Monday, June 29, 2009

How does one lose oneself?

I have a question. What do people mean when, in response to learning I'm about to become a mom, they warn me, "Don't lose yourself!"?

Or when, like I've read in certain books and blogs, women lament that motherhood has caused them to lose themselves?

I guess these people perceive the road to self-growth and personal success to be Identity Indicator #1, and that setting aside a career or a dream in order to take care of one's children is an enormous, irreplaceable sacrifice.

I dunno. I'm not a parent yet, so maybe I have no ground to stand on. But it seems to me that if someone feels they've lost their entire sense of identity by becoming parents... well, they're doing it wrong.

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They must be assuming that identity is a static thing. Or, worse, identity is how others perceive you, rather than how you perceive yourself. I suspect these people have not finished becoming comfortable with themselves before having children. They must feel they 'lose themselves' because they never finished the struggle to 'find themselves' in the first place.

I'm pretty sure that if you find yourself, and you realize that you're not static, and that that's okay, then 'losing yourself' becomes a moot point. You're still yourself! You've just shifted a bit. Your priorities have changed; your daily schedule has changed; the music you listen to involves clapping your hands and wheels on the bus; the books you read have pictures in them; you can now become exhausted without ever leaving the house.

But it's still you.

What's interesting is when childless friends give me this warning. Or, even worse, childless people who I barely know! I can see why my friends might be unnerved - they've grown to like the married, childless version of me over the years, and they're afraid that mommyhood will consume me like a vampire and turn me into somebody barely recognizable as my old self.

To that I say: so what? You know, I changed a lot when I got married, too. Most of my friends at that time moved on as soon as I got married, and that's fine. If they felt that we had less in common while I had a husband in tow, that's their decision to make. I kept the good friends and I made more.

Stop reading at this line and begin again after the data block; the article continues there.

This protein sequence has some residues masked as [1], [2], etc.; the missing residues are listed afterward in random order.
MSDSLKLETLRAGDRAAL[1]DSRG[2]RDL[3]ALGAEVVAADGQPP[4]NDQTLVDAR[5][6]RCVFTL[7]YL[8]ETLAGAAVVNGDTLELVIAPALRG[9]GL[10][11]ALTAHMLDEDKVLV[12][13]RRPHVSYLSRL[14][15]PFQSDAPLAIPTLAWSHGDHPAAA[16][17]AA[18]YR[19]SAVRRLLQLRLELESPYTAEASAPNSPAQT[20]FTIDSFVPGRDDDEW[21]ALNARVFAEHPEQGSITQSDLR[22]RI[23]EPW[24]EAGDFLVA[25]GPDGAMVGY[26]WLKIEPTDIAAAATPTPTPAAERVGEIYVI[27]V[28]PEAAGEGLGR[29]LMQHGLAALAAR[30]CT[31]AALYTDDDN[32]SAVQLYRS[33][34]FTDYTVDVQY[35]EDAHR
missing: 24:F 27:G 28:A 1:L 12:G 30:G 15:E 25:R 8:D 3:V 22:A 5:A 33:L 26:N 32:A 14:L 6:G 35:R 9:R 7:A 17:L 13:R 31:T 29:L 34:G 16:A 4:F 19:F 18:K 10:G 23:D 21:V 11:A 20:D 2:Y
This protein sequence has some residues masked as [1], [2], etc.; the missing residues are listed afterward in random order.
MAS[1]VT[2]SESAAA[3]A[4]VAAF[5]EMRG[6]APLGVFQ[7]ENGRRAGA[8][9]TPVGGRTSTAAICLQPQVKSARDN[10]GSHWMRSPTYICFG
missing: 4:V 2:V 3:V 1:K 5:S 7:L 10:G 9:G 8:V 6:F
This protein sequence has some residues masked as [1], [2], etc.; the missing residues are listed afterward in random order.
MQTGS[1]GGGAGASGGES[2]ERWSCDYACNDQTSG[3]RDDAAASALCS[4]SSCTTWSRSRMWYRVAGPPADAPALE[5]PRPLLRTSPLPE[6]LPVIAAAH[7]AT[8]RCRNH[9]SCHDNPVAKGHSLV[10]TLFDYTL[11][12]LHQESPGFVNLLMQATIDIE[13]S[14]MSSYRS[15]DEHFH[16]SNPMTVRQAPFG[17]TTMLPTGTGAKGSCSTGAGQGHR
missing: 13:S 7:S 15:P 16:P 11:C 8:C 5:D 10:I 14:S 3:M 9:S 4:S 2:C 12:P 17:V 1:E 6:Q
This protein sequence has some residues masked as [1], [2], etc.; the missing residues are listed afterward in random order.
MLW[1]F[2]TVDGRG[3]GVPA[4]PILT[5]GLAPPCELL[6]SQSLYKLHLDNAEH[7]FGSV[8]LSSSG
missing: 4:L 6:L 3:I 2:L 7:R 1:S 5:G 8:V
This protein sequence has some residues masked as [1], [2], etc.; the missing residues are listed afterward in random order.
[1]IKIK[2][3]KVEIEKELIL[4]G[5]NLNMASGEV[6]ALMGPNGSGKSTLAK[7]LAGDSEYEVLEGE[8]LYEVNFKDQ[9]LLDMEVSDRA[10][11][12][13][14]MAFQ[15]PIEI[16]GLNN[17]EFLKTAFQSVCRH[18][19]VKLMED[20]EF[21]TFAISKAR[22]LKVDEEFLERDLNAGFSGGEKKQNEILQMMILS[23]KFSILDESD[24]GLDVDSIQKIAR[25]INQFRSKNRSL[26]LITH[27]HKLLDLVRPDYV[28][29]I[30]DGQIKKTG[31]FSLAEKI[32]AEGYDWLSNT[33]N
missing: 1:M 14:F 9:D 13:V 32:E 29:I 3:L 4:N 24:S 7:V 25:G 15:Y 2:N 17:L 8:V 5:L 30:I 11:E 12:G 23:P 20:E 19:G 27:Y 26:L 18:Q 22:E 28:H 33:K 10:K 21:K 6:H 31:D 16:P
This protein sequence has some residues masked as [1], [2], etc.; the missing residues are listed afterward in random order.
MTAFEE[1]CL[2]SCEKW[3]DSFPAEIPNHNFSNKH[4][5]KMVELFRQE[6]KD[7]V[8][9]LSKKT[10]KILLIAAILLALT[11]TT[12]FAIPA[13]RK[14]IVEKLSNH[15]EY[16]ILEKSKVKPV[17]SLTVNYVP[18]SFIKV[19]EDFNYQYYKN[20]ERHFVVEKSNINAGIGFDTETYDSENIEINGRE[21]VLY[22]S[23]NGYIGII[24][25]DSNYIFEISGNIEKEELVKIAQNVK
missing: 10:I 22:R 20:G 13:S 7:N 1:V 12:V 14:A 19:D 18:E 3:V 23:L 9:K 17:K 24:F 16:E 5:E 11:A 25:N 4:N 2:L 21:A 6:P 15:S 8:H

I changed a lot when I graduated from college, too. I experienced a series of successes and failures that made me feel like a boat tossed about in an ocean storm. Although I took in some water, I eventually came out safely and closer to my destination, although I can't say I was quite the same person.

For that matter, I changed a lot from high school to college too.

Maybe I'm just exceptionally accustomed to change. Maybe I had to 'find myself' on a tighter schedule than most people. Or maybe I'm just one of the rare folks who made it into my late thirties without either a child or a high-powered career, and now I'm having a child without having to give up a high-powered career. Maybe the 'self' I have to 'lose' is less significant than these friends and acquaintances imagine.

And maybe it's none of their business... ya think?!.... and I'm perfectly capable of being a totally devoted mommy whose life revolves around her son because I knowingly and willingly make it so, and trust me, I'll have it all under control. (Well, as much as 'control' can be a factor in parenthood. I'm no dictator; I don't have the personality for it. But I'm also not in danger of whatever terrifying thing that 'losing oneself' supposedly leads to.)

So don't worry! I can't lose myself. I'm right here.

Thursday, June 25, 2009

Time flies

We sent off our LOSC along with the mounds of immigration forms and other assorted goodies last Wednesday. It's headed to Chicago, where the USCIS will flip through it, shuffle it, scratch their ears, lick their lips, and nod sagely at it. Or something.

It's been 420 days since we first signed up to adopt a child. 110 days since we said "Yes yes!" to Yun Gui and were given his profile. 88 days since our dossier was sent off to China.

At times, the wait has dragged on and on, and we felt helpless against time passing. At times, we got frustrated at redoing, renewing, and updating this document or that document. The house has seemed awfully quiet and empty, even when it was full of construction workers.

But the process has actually gone smoothly and quickly. Others have had faster adoption times than we have - especially those who have gone before, who completed their adoptions just before the Hague policies took effect. I'm careful not to compare my numbers to those. We knew that Hague would slow things down. We knew our agents would struggle to figure out the longer, more complicated forms.

We also noticed that during the Time of Faster Forms, many families had to switch programs or even switch countries in the middle of the adoption process. Just before my husband and I signed up for China, both Guatemala and Vietnam closed. That was scary, because those were two countries we were seriously considering. So, while some people had quick adoption processes, other people had to scramble to switch programs or, in some cases, start over.